Impacts of Cover Crops on Early Growth, Nitrogen Uptake and Carbohydrate Composition of Pepper Plants
Sung, Jwa-Kyung ; Lee, Sang-Min ; Lee, Yong-Hwan ; Choi, Du-Hoi ; Kim, Tae-Wan ; Song, Beom-Heon ;
Korean Journal of Soil Science and Fertilizer, volume 41, issue 1, 2008, Pages 44~49
Sufficient inorganic nitrogen supply for crop growth is crucial for economically sustainable organic farming. The effects of an application of cover crop biomass on crop growth, nitrogen utilization and carbohydrate composition were investigated during early stage. Short-term changes in soil nitrogen after incorporating fresh hairy vetch and rye shoots were measured. The inorganic nitrogen from cover crops reached the peak at 15 (
) and 24 (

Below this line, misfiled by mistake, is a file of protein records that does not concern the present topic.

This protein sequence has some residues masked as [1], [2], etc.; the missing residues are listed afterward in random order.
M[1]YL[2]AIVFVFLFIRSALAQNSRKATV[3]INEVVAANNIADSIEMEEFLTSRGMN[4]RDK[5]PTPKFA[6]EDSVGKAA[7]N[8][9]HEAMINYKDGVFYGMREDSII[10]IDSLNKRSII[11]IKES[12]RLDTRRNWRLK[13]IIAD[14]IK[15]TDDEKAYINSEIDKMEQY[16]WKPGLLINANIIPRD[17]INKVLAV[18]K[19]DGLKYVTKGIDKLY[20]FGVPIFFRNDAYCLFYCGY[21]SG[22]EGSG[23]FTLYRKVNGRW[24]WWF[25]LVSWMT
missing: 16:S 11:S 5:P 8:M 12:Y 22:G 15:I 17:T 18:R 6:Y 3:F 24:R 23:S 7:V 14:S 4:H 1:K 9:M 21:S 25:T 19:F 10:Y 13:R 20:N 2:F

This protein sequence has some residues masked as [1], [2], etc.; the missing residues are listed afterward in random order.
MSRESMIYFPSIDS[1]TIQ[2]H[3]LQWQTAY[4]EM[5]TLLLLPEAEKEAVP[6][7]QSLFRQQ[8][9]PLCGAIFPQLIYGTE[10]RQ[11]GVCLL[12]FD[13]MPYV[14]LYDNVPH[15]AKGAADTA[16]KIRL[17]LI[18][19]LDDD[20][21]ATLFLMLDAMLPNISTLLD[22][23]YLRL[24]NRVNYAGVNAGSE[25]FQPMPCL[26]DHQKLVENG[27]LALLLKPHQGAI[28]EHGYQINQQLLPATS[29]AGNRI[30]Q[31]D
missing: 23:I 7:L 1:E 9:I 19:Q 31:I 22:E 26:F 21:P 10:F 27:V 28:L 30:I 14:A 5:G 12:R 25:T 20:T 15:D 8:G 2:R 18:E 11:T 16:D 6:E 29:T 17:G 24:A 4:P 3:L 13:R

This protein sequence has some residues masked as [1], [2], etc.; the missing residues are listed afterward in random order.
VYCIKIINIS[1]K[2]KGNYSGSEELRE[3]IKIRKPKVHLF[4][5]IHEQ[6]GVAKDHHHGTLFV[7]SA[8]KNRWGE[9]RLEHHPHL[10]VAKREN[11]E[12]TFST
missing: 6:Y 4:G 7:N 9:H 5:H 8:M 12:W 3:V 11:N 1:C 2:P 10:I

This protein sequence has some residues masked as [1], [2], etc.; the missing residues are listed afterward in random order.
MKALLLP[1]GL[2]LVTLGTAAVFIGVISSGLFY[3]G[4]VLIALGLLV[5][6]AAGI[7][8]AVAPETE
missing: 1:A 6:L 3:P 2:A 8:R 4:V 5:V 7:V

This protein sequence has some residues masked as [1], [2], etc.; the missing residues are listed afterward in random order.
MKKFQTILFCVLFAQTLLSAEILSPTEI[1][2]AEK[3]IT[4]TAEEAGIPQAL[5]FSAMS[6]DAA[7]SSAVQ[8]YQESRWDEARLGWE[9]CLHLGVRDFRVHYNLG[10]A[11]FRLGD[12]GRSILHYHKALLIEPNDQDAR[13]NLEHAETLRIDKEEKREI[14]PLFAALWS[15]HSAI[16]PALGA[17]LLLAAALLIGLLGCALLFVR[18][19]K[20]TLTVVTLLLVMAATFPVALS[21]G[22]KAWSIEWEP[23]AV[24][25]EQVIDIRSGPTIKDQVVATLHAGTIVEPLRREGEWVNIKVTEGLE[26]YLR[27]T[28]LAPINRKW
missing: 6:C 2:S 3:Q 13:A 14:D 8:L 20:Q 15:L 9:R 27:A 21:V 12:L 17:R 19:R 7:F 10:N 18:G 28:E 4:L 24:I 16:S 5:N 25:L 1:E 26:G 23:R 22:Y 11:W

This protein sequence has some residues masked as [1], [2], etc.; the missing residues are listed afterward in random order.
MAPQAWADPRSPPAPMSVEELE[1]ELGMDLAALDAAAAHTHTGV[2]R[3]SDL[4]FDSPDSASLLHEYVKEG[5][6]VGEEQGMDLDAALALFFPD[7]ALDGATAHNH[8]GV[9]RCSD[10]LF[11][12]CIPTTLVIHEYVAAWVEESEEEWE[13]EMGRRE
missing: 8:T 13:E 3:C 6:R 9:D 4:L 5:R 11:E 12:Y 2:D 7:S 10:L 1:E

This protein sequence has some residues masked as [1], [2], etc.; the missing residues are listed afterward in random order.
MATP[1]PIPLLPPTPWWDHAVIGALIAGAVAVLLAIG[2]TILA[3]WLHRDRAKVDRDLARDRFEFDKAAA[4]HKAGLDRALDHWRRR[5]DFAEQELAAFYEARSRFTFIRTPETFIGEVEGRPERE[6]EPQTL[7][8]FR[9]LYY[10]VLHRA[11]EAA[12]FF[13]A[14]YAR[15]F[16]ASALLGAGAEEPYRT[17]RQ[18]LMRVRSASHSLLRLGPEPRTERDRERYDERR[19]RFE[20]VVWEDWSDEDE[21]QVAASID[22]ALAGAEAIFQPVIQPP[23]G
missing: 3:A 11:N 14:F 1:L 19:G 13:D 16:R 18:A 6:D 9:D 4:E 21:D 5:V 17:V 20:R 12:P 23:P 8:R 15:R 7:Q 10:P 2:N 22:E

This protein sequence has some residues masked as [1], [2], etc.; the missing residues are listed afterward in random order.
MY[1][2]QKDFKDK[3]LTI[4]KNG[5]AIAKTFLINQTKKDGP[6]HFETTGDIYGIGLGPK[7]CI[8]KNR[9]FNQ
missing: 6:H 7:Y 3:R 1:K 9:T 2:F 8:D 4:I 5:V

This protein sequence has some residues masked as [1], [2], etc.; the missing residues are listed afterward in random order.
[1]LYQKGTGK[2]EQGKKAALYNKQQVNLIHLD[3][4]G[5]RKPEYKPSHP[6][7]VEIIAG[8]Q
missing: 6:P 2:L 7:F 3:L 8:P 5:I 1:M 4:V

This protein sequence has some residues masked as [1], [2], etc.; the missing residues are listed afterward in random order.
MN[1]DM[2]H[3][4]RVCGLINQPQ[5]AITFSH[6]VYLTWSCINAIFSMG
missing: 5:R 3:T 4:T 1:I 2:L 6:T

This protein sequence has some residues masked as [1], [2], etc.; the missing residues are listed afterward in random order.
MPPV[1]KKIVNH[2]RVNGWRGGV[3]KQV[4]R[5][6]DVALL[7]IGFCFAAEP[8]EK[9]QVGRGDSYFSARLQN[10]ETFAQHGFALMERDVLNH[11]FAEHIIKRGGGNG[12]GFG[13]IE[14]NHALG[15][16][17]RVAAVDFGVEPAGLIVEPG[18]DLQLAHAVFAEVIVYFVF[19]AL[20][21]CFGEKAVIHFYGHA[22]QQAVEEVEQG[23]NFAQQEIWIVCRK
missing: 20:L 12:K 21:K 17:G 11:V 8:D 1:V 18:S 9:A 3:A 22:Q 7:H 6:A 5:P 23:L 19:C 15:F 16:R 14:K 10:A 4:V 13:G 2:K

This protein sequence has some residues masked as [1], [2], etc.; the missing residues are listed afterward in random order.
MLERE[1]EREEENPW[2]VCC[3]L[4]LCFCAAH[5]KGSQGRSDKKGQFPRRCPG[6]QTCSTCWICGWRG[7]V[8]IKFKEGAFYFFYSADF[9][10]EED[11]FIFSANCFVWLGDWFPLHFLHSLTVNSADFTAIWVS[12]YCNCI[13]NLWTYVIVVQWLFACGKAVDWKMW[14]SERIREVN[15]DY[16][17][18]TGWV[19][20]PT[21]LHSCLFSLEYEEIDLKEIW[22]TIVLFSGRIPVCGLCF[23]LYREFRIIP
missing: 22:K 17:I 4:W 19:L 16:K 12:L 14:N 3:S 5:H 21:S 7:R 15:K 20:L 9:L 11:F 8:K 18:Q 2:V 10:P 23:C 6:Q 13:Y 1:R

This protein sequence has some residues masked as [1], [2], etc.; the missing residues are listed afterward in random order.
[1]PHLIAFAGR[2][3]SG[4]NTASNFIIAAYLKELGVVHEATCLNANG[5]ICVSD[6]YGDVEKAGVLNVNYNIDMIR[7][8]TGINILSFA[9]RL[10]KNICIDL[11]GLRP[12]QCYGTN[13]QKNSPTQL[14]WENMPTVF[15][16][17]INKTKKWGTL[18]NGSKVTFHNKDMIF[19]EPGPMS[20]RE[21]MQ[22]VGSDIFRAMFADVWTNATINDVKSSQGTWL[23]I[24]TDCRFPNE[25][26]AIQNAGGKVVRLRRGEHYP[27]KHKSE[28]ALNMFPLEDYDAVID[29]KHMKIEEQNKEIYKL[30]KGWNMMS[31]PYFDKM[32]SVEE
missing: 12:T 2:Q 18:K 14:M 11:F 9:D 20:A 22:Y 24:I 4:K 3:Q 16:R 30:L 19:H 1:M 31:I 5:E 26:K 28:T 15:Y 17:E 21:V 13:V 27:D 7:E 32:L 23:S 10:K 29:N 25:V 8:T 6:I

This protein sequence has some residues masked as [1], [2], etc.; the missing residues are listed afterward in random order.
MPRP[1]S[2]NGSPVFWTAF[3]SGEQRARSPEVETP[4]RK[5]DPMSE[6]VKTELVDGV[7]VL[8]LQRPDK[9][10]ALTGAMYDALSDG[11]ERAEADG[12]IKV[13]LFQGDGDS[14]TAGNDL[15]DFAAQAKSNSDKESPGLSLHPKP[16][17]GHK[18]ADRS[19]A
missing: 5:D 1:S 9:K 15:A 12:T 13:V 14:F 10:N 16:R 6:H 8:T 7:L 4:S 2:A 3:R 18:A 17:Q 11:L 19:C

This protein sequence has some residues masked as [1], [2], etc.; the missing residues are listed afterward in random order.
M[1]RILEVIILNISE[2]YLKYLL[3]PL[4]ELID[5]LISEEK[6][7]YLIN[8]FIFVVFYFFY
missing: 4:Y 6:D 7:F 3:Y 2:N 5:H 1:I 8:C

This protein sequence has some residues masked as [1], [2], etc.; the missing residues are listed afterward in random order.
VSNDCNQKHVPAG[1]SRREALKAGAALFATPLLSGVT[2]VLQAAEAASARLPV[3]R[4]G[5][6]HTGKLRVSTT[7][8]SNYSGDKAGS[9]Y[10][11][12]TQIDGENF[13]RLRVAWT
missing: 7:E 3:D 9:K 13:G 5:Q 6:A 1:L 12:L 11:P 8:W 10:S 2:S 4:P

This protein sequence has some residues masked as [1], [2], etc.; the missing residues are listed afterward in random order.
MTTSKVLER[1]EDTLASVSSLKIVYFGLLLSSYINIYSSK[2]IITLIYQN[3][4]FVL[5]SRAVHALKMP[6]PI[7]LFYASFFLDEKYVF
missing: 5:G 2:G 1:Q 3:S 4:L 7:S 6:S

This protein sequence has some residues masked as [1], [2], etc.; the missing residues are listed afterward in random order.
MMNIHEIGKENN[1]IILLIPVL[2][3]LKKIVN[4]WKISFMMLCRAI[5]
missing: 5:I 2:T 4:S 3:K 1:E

) days after incorporation, and then decreased rapidly. The highest concentration of soil nitrate showed at 27 days of incorporation in hairy vetch and at 18 days in rye, and three fold differences exhibited between two treatments. Crop growth under hairy vetch or rye incorporation significantly differed. At 20 DAT, dry matter production in NPK and hairy vetch was about two fold greater than that in rye. Difference in decomposing rates of hairy vetch and rye had also influence on nitrogen status in leaves and roots of pepper plants. Total nitrogen was greater in NPK and hairy vetch than in rye until 20 DAT, whereas inorganic nitrogen (nitrate and nitrite) concentration was higher in rye. Temporal changes in soluble sugars and starch in pepper plants among treatments were similar, although difference in the amount existed. It was suggested that hairy vetch as an alternative nitrogen source promoted crop growth and mineral utilization during early growth stage, whereas an obvious effect in rye was not found.